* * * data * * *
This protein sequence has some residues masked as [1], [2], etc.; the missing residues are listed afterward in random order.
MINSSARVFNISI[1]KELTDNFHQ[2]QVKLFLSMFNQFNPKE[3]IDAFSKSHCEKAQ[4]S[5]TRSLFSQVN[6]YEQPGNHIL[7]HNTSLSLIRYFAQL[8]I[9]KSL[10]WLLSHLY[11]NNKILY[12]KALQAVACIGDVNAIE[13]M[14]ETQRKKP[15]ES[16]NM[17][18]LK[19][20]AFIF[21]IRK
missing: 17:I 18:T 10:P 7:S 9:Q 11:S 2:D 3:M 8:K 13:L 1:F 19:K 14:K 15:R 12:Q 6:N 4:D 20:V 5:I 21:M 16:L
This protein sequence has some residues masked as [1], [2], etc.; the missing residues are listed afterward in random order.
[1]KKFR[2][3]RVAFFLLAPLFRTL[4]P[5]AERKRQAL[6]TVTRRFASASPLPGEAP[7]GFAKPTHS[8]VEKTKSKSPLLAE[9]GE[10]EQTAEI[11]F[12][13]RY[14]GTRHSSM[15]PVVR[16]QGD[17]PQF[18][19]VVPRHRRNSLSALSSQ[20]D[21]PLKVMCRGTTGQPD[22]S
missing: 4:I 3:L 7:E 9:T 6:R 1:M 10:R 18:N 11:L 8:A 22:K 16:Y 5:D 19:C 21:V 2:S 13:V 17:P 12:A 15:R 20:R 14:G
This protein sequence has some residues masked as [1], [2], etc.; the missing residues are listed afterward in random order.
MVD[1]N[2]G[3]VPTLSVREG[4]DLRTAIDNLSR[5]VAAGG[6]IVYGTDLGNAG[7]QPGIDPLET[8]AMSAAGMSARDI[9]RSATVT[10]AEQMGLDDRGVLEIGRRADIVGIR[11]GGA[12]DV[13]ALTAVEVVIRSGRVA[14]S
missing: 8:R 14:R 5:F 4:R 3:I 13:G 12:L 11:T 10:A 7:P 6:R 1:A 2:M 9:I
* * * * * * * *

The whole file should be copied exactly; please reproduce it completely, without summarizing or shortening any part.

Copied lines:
This protein sequence has some residues masked as [1], [2], etc.; the missing residues are listed afterward in random order.
MINSSARVFNISI[1]KELTDNFHQ[2]QVKLFLSMFNQFNPKE[3]IDAFSKSHCEKAQ[4]S[5]TRSLFSQVN[6]YEQPGNHIL[7]HNTSLSLIRYFAQL[8]I[9]KSL[10]WLLSHLY[11]NNKILY[12]KALQAVACIGDVNAIE[13]M[14]ETQRKKP[15]ES[16]NM[17][18]LK[19][20]AFIF[21]IRK
missing: 17:I 18:T 10:P 7:S 9:Q 11:S 2:D 3:M 8:K 13:L 1:F 19:K 14:K 15:R 12:Q 6:N 4:D 20:V 5:I 21:M 16:L
This protein sequence has some residues masked as [1], [2], etc.; the missing residues are listed afterward in random order.
[1]KKFR[2][3]RVAFFLLAPLFRTL[4]P[5]AERKRQAL[6]TVTRRFASASPLPGEAP[7]GFAKPTHS[8]VEKTKSKSPLLAE[9]GE[10]EQTAEI[11]F[12][13]RY[14]GTRHSSM[15]PVVR[16]QGD[17]PQF[18][19]VVPRHRRNSLSALSSQ[20]D[21]PLKVMCRGTTGQPD[22]S
missing: 4:I 3:L 7:E 9:T 6:R 1:M 10:R 18:N 11:L 8:A 22:K 16:Y 5:D 19:C 21:V 2:S 13:V 17:P 12:A 15:R 20:R 14:G
This protein sequence has some residues masked as [1], [2], etc.; the missing residues are listed afterward in random order.
MVD[1]N[2]G[3]VPTLSVREG[4]DLRTAIDNLSR[5]VAAGG[6]IVYGTDLGNAG[7]QPGIDPLET[8]AMSAAGMSARDI[9]RSATVT[10]AEQMGLDDRGVLEIGRRADIVGIR[11]GGA[12]DV[13]ALTAVEVVIRSGRVA[14]S
missing: 8:R 14:R 5:F 4:R 3:I 13:G 12:L 11:T 10:A 7:P 6:R 1:A 2:M 9:I